Approaches to Pacific Islands Studies
PACS 691, Graduate Seminar, Fall 1997
PART 1: THE MA PROGRAM
Week 1 (8/27) Orientation
Week 2 (9/03) The Center for Pacific Islands Studies
Epeli Hauofa "Our Sea of Islands"
Week 3 (9/10) Expectations, structure, and
requirements of the M.A. program
Center for Pacific Islands Studies Brochure, "Degree and Certificate Requirements," pp.15-16. (See also typscript version which includes statement on Plan B paper expectations)
Sternberg, David 1981. How to Complete and Survive a Doctoral Dissertation. New York: St Martins Press. Chapters 1, 2, 6, and 7.
PART II: RESEARCH SKILLS
Week 4 (9/17) Constructing a research proposal
Sternberg, David,.How to Complete and Survive a Doctoral Dissertation, Chapter 4.
Examples of research proposals
Week 5 (9/24) Accessing the literature on the
Pacific Islands--Peacock (Meet in Hamilton Library)
Week 6 (10/01) Speaking from experience ***concept
paper #1 due
Week 7 (10/08) Concept papers--student progress
Week 8 (10/15) Concept papers--student progress reports
PART III: KNOWLEDGE AND POWER IN PACIFIC ISLANDS STUDIES
Week 9 (10/22) Anthropology and Authenticity
Keesing, Roger M. 1989. Creating the Past: Custom and Identity in the Contemporary Pacific. The Contemporary Pacific 1/2: 19-42
Trask, Haunani-Kay 1991. Natives and Anthropologists: The Colonial Struggle. The Contemporary Pacific 3: 168-171.
Keesing, Roger M. 1991. Reply to Trask. The Contemporary Pacific 3: 168-171
Linnekin, Jocelyn 1991. Text Bites and the R-Word: The Politics of Representing Scholarship, The Contemporary Pacific 3: 171-177.
Week 10 (10/29) Orientalism ***book review #1
Said, Edward. 1979. Orientalism. New York: Vintage Books
Week 11 (11/05) Concept papers--student progress reports
Week 12 (11/12 Orientalism's relevance for Pacific Islands
Week 13 (11/19) Concept papers--student progress reports
Week 14 (11/26) Becoming interdisciplinary: elements
of a new approach
Hereniko, Vilsoni. 1995. Woven Gods: Female Clowns and Power in Rotuma.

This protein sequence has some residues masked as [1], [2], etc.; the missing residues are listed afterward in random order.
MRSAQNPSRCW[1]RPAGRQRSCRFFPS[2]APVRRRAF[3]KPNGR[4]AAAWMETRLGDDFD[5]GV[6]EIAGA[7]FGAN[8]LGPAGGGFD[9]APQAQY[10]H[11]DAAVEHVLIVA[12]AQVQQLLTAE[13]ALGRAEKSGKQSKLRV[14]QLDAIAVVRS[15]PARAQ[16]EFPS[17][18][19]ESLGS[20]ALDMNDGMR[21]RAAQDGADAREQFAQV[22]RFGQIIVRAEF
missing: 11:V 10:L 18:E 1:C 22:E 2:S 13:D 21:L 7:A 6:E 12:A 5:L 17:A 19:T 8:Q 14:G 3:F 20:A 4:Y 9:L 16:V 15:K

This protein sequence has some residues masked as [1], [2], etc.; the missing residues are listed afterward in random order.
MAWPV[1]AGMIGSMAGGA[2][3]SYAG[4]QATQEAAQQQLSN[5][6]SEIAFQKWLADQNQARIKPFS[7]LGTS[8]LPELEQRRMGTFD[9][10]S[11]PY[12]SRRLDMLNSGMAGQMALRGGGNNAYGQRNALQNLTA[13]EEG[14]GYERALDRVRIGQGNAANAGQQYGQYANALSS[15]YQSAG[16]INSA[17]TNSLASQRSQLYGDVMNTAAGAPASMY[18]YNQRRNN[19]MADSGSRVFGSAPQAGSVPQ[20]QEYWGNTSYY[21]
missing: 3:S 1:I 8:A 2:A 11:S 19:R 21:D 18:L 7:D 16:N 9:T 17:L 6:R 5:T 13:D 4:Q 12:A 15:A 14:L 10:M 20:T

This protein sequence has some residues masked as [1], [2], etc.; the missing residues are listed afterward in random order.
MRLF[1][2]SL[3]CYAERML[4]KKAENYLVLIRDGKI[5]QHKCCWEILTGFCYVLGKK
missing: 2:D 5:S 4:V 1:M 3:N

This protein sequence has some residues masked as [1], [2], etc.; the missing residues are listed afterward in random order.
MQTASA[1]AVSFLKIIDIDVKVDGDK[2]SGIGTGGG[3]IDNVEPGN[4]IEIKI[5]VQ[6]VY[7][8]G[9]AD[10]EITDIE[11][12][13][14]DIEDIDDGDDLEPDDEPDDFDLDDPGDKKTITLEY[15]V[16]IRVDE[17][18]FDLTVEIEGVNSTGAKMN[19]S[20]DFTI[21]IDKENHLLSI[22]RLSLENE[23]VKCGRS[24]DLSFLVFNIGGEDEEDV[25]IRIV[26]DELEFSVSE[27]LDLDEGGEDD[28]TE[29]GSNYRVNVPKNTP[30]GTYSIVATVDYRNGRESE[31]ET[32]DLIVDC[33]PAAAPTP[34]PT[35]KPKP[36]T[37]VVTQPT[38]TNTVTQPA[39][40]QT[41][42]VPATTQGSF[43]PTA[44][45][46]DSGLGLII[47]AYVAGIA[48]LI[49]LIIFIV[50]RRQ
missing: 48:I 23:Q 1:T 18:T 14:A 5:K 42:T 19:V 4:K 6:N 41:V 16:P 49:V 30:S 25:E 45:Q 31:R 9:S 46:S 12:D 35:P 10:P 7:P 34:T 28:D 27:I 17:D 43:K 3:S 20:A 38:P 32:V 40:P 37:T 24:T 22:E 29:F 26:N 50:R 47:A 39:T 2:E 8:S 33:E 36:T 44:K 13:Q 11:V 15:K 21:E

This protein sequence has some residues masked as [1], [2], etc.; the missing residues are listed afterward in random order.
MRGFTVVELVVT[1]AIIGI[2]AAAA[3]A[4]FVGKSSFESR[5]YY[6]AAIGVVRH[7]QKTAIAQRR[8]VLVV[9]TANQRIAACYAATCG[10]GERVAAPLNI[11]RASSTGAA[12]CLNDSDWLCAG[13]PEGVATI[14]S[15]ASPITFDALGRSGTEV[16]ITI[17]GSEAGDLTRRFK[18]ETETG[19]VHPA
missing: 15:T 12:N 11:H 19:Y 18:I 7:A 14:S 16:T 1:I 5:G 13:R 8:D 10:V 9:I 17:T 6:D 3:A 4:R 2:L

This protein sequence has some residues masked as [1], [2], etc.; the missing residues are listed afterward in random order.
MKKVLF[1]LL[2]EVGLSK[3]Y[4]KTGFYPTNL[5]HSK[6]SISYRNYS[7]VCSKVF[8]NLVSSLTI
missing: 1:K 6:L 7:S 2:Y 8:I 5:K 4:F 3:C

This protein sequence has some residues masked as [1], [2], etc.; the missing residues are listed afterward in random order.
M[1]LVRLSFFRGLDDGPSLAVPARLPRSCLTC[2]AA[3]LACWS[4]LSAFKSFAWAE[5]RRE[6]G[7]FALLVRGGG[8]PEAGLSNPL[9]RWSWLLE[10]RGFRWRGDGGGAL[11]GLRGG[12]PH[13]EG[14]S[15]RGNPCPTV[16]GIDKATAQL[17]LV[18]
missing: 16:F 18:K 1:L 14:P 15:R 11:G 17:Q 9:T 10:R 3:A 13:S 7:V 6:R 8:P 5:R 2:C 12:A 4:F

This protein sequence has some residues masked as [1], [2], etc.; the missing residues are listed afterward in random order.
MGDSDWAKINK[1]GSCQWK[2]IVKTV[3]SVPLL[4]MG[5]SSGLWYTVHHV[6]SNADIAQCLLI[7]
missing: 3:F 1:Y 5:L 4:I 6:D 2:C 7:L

Week 15 (12/03) Concept papers--student progress reports
Week 16 (12/10) Reflection and review
Soon (in PACS 692 in the spring!) you will be asked to produce a detailed research proposal. In this course (PACS 691), you are asked to produce a preliminary description of your project in the form of a concept paper. The paper should be 8-10 pages long and address the following questions: What is the proposed topic? Why is it worth pursuing? How do you intend to research it? What books and articles are relevant?
The idea is to capture the core of your project, the central ideas, which will be fleshed out in more detail later. This may sound easy but it isn't. It usually requires a considerable amount of reading and thinking, drafting and redrafting.
Reflections paper (due 9/10)
To help you get started you are asked to write a short essay (1-3 pages) indicating why you have chosen to study the Pacific Islands, and what particular aspects interest you the most. Identify and discuss briefly at least three possible research topics for your MA final paper (thesis or Plan B paper).
The concept paper will be submitted in several drafts:
First draft due 10/01
You are asked to write book reviews of the following books:
1. Said, Edward 1979. Orientalism. New York: Vintage Books. Due 10/29
2. Lindstrom, Lamont. 1993. Cargo Cult: Strange Stories of Desire from Melanesia and Beyond. Honolulu: University of Hawai'i Press, South Sea Books #4. Due 11/26
3. Hereniko, Vilsoni. 1995. Woven Gods: Female Clowns and Power in Rotuma. Honolulu: University of Hawai'i Press, Pacific Islands Monograph #12. Due 12/10
Each review should be 4-5 pages long, and should a) summarize the contents of the book, b) identify the author's main themes or arguments, and c) discuss the book's significance.
[Subject: Research Approaches; Pacific/Comparative]
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